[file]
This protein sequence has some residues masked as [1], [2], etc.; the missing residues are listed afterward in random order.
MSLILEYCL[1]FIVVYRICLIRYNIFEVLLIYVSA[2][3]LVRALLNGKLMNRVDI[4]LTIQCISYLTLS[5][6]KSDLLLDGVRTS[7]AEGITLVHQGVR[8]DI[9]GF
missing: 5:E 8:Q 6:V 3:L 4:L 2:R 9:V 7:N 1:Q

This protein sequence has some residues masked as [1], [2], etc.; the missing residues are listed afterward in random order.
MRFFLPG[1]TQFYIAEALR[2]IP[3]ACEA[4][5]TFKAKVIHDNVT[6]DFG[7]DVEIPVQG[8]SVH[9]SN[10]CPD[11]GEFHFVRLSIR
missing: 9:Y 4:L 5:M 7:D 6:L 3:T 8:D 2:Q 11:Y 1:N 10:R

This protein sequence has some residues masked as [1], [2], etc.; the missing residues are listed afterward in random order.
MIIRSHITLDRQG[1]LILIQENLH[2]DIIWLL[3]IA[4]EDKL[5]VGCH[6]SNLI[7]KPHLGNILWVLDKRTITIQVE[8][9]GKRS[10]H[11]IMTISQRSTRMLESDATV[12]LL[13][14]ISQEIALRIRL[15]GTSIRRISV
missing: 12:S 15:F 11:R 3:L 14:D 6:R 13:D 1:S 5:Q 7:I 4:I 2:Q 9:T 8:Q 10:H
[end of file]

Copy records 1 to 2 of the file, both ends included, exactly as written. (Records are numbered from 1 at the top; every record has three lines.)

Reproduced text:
This protein sequence has some residues masked as [1], [2], etc.; the missing residues are listed afterward in random order.
MSLILEYCL[1]FIVVYRICLIRYNIFEVLLIYVSA[2][3]LVRALLNGKLMNRVDI[4]LTIQCISYLTLS[5][6]KSDLLLDGVRTS[7]AEGITLVHQGVR[8]DI[9]GF
missing: 5:E 8:Q 6:V 3:L 4:L 2:R 9:V 7:N 1:Q

This protein sequence has some residues masked as [1], [2], etc.; the missing residues are listed afterward in random order.
MRFFLPG[1]TQFYIAEALR[2]IP[3]ACEA[4][5]TFKAKVIHDNVT[6]DFG[7]DVEIPVQG[8]SVH[9]SN[10]CPD[11]GEFHFVRLSIR
missing: 9:Y 4:L 5:M 7:D 6:L 3:T 8:D 2:Q 11:Y 1:N 10:R